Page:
Socioeconomic Planning Secretary and
NEDA Director-General

“The Philippines’ successes and challenges in implementing structural reform”
2 February 2015, 10:00 AM
Widus Hotel, Clark, Pampanga, Philippines


Colleagues in APEC, good morning.

I would like to thank you for this opportunity to share with you the Philippines’ successes and challenges in implementing structural reform.

Let me start by saying that the Philippines has been implementing structural reform since the late 80s.  And the Aquino administration has followed through, staying true to its basic principle that good governance plus good economics equals good-quality growth. 

The experience has generated some good lessons, which I will share with you later on.  It has also yielded for us quite good results.  Needless to say, the task is far from complete, especially since we know that the overall goad is really to improve people’s well-being.

Going forward, we should embark on deeper and more extensive structural reform. For us, international cooperation can facilitate the process of deepening structural reform.

Going back some three decades ago, perhaps you are aware that despite the country’s vast potentials, economic growth has been constrained by decades of bad policies and bad governance. Until recently, we have always gone through boom-and-bust cycles. Low income growth and unequal access to employment and development opportunities barely made a dent on poverty.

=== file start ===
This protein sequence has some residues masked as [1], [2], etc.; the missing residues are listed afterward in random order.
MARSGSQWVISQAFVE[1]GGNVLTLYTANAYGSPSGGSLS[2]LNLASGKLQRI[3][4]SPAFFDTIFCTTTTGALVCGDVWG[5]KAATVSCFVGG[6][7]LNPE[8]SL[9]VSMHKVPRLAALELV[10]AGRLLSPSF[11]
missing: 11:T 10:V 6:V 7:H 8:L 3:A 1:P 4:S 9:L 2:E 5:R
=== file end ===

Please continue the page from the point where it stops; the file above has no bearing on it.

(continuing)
With the restoration of democracy in the late 1980s, structural reform in the country began:

  • Monopolies in selected industries, including telecommunications, airline, water and power utilities, were broken up.
  • The oil industry was deregulated.
  • An independent monetary authority was established.
  • The banking sector was liberalized.
  • Tariffs were brought down and continue to be brought down. Imports were likewise liberalized.

The current administration, under President Benigno Aquino III, has essentially followed through with the reform agenda.  However, its focus is on addressing key constraints to growth and its weak translation to people’s wellbeing through the following:

–          Massive investment in infrastructure and human capital development to address backlogs brought about by periods of financial and economic crises

–          Improving effectiveness of the regulatory systems and building regulatory capacities

–          Ensuring peace and human security, especially in Mindanao; and

–          Given the country’s high vulnerability to disasters due to natural hazards as well as man-made extreme events, improve disaster preparedness and management as well as social protection

At the core of the Aquino government’s agenda is building credible institutions and practicing good governance.

Recognizing the key constraints, we crafted development strategies and they all align with the five pillars of the APEC New Strategy for Structural Reforms:

  • More open, well-functioning, transparent and competitive markets
  • Better functioning and effectively regulated financial markets
  • Labor market opportunities, training and education